Understanding Your Candlesticks

Understanding your Candlesticks


Candlestick charts can be traced back to technical analysis used by the Japanese. Candlestick charting began to appear sometime in the late 1800’s in a form that is somewhat similar to what is currently used today.

A Candlestick bar is derived from price points that contain an open, high, low and close value for the period needed to display. The body of the candlestick is the hollow or filled portion, which is the middle of the candle. The thin lines above and below the body are the shadows, wicks or tails. The hollow area above and below the wicks represent the difference between the open and the close of a security over the time frame of the bar.

When the opening price of a currency pair closes lower than closing price, the body of the candle is drawn as hollow or in some cases green. It represents a higher close and helps a trader see this upward movement without having to look carefully to see if the close tab is higher than an opening tab as it would in a bar chart. The top of the body is the closing price and the bottom of the body represents the opening price.

If on the other hand the closing price of a currency pair is lower than the opening price, the body of the candle is red. In this situation, the top of the body is the opening price and the bottom of the candle is the closing price.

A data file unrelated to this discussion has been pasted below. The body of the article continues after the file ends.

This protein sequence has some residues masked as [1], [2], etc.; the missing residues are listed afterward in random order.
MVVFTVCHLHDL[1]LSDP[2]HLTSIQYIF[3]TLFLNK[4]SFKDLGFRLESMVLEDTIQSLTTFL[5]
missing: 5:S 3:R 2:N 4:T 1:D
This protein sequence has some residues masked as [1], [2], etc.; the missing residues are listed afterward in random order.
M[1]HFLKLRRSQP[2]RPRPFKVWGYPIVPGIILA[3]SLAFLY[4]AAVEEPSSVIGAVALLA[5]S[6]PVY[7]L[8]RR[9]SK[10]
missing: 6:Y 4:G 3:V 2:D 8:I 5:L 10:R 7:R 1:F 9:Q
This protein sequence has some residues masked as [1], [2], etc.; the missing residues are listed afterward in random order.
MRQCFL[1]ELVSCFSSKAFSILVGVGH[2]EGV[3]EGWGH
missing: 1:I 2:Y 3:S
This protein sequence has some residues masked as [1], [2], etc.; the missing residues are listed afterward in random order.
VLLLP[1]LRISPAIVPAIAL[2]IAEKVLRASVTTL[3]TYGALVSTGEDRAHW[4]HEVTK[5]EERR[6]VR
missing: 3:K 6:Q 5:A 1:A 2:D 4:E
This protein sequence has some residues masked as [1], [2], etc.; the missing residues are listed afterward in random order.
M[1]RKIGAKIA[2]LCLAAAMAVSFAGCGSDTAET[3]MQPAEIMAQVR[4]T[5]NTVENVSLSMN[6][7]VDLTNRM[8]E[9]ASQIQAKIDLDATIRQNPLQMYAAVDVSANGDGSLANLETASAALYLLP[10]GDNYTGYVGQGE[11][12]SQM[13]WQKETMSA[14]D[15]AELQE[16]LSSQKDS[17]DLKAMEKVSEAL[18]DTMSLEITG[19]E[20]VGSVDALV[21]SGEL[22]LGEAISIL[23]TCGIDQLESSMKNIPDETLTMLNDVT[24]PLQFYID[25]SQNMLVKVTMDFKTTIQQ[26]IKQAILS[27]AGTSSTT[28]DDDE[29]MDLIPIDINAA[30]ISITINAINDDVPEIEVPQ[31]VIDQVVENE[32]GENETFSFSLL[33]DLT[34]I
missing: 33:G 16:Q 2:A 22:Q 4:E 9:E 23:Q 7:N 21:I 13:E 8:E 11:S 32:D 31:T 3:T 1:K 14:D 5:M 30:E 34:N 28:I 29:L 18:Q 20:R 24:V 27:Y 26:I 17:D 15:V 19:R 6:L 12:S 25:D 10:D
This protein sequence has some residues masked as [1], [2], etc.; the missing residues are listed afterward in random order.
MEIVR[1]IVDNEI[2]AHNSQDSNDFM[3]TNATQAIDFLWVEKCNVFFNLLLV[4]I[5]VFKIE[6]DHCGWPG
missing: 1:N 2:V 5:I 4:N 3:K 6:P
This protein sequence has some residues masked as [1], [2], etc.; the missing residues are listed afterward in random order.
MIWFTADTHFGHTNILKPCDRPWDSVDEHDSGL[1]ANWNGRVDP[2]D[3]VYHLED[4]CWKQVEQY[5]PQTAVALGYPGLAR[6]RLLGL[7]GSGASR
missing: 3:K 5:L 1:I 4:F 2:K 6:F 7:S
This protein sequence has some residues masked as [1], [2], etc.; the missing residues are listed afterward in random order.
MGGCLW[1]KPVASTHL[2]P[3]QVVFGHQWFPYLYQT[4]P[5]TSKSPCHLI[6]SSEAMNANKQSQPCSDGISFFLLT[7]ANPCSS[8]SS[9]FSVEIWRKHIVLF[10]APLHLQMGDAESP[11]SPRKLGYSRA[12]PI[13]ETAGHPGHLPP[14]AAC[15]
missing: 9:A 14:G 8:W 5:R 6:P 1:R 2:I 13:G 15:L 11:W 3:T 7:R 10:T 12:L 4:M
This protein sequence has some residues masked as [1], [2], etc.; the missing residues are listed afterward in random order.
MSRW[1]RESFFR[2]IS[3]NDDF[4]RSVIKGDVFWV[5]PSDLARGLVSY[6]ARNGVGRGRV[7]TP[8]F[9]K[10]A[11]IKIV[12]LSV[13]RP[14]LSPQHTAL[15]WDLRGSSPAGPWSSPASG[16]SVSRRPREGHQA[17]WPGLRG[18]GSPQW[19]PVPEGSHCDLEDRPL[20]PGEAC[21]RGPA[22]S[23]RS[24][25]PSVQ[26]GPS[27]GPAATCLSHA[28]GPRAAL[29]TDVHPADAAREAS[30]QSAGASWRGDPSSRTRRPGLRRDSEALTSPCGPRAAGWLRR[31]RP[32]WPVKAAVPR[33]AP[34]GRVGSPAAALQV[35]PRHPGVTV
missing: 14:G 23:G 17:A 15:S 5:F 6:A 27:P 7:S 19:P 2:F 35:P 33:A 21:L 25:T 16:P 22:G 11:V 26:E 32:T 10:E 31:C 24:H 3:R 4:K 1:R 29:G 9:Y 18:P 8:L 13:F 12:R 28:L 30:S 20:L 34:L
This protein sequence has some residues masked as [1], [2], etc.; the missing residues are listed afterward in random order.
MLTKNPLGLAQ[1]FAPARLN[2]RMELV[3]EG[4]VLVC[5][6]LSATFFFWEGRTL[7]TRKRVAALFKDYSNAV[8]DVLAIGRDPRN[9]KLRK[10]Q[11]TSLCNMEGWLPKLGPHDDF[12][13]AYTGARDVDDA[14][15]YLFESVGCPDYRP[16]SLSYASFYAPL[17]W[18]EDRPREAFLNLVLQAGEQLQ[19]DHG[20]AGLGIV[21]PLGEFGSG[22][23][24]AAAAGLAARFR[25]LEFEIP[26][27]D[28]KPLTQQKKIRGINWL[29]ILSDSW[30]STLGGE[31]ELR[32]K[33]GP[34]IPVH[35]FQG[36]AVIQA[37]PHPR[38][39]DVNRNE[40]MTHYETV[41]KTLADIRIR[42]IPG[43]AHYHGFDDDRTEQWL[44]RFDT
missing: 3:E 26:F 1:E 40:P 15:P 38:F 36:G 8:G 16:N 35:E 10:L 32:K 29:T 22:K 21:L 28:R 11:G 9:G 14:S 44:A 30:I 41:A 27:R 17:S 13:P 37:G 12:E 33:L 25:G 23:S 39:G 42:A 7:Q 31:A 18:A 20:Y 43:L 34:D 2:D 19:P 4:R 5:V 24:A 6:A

The most apparent benefit of using candlesticks are the visual aspects and the ease in which traders can make a decision based on opening and closing levels. The relationship between the open and close is considered very important information and candlesticks are very good at representing this relationship.

What Candlesticks Do Not Show

One issue that Candlestick’s do not address is the path at which a bar was created. In essence, Candlesticks do not reflect the sequence of events between the open and close, only the relationship between the open and the close. The high and the low are obvious and indisputable, but candlesticks cannot tell us which came first, or the path and the timing associated with a hollow bar or a red bar.

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Author: Travis Esquivel

Travis Esquivel is an engineer, passionate soccer player and full-time dad. He enjoys writing about innovation and technology from time to time.

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